DO. The strange irony of the situation is this: that in terms of the negotiated settlement and the constitution which we introduced, the civil service, the army, the police, our courts, all of them remained in office and therefore the old order continue to live within the new with all the problems that we've seen. And then in our first five years in office we made use of parliament, which is a democratic institution, to bring our legal framework into line with that of modern democracies, with all the constitutional protections that people should have. Now those old order elements can make use of those new constitutional protections to protect their own positions. Some people may say that we've been very foolish. We do not think so. We think that that's a price we are paying to ensure that we do have a constitutional democracy. You can't say that we're going to introduce a human rights regime in five years time. You can't say that we'll have constitutional protections in five years time but in the meanwhile there will be no constitutional protections. You cannot say that. If you do, that five year time will never come. So we have a choice that we have to make. We bring in constitutional protections, not for ourselves, but for everybody. And the reason that there must be constitutional protections is precisely to prevent abuse of power, arbitrary exercise of power on the part of governments, and we would have had to take arbitrary action in order to deal with people. So it is an irony but I think it is in the best interests of our democracy in the long term. It will take us a longer time to complete the process of transformation. There will be more difficulties in the way. But I think that the events show that we are actually moving even though it may take a bit longer.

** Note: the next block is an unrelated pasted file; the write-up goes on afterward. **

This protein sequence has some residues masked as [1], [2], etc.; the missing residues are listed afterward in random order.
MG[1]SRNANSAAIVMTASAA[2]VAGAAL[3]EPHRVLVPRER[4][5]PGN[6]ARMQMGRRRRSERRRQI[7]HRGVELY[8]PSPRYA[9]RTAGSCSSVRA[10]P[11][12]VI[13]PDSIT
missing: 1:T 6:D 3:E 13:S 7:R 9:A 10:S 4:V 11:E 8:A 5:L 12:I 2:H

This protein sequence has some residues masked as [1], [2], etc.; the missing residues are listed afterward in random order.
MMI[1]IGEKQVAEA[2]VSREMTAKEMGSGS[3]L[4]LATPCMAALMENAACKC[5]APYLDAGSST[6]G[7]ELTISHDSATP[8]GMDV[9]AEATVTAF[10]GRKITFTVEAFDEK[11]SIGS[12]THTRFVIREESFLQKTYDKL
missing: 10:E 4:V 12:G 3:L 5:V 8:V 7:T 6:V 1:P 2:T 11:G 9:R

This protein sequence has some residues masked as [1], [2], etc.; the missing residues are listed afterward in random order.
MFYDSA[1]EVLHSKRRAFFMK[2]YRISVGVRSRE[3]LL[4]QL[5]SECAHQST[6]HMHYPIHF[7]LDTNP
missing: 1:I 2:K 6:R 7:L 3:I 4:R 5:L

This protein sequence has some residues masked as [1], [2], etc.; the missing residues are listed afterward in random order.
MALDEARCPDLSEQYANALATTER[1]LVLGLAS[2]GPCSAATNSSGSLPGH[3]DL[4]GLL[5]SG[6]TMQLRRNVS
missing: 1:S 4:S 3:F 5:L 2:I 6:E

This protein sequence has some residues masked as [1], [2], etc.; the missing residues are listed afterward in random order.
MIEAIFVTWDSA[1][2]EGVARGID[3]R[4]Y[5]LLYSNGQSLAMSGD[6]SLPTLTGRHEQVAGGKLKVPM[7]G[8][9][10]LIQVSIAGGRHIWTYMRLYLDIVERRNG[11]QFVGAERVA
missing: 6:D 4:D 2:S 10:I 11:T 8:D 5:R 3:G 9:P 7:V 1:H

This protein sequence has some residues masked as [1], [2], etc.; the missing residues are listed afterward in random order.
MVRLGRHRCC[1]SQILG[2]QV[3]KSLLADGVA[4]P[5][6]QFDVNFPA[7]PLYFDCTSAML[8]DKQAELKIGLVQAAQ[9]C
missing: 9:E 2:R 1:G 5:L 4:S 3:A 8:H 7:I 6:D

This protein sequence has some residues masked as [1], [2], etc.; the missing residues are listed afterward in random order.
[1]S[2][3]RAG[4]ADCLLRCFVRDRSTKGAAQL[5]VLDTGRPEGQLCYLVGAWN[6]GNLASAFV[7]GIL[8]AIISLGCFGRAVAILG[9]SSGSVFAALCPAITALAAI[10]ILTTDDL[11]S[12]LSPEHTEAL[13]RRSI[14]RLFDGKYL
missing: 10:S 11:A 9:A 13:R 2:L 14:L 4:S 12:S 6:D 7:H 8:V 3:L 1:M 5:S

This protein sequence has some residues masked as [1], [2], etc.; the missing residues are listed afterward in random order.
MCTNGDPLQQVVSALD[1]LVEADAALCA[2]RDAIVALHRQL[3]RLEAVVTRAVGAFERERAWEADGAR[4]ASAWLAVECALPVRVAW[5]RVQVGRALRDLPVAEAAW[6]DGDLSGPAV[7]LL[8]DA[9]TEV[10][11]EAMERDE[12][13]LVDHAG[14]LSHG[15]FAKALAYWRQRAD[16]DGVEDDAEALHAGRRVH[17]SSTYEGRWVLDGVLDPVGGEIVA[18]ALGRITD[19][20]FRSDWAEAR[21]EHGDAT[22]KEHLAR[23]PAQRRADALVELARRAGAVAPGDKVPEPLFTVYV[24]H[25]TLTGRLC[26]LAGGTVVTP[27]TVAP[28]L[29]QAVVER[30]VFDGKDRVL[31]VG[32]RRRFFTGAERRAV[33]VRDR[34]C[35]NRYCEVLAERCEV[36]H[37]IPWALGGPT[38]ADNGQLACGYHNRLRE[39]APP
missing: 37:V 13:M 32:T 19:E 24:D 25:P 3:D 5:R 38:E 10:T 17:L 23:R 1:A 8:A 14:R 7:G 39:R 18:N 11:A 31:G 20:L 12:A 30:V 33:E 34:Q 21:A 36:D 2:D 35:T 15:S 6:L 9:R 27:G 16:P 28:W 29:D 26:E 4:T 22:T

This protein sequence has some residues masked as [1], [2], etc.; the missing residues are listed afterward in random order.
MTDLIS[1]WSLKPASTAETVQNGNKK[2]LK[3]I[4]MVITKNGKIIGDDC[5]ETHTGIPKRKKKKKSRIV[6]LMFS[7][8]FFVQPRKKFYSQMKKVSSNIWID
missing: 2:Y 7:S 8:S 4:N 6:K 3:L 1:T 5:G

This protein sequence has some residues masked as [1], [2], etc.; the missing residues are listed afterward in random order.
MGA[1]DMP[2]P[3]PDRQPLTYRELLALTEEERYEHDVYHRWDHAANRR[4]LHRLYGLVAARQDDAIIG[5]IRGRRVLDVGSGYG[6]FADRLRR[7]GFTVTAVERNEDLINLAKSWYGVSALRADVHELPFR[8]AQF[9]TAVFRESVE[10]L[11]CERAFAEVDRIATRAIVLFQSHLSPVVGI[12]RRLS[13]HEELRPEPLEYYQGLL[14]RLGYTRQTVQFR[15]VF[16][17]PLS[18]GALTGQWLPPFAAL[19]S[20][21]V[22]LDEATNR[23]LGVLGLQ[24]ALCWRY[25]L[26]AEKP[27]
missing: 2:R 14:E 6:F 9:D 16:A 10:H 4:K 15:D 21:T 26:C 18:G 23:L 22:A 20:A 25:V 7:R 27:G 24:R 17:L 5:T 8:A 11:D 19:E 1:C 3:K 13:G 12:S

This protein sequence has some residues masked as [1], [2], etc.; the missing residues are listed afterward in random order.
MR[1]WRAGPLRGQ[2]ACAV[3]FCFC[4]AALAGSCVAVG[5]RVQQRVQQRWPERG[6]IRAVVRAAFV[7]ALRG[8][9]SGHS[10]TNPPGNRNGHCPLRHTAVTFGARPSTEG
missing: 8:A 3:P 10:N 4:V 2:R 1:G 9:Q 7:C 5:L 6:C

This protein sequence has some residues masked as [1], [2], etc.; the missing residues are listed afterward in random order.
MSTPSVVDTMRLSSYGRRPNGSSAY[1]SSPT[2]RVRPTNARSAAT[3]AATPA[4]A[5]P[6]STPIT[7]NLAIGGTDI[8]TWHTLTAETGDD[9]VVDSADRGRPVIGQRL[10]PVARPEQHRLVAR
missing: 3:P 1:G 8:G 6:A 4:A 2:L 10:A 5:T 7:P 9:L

. You've a question with regard to Justice. If I were to sum up those five years I would say:- number one, the Department of Justice has been totally transformed; number two, during those five years

POM. When you say 'transformed' you mean in terms of staffing?

DO. Well not only staffing.

POM. Allocation of functions?

DO. No, no, no. Those are some of it but when I took over in 1994 there were eleven Departments of Justice, not because they were regionally based, not because people wanted to decentralise, but they were racially based. They were the apartheid structures of the time, each with different personnel rules, different laws applicable, different administrative arrangements to suit the apartheid order. You had the old Republic of SA and ten homelands, each one of them with their own department.

POM. So you inherited some incompetent people?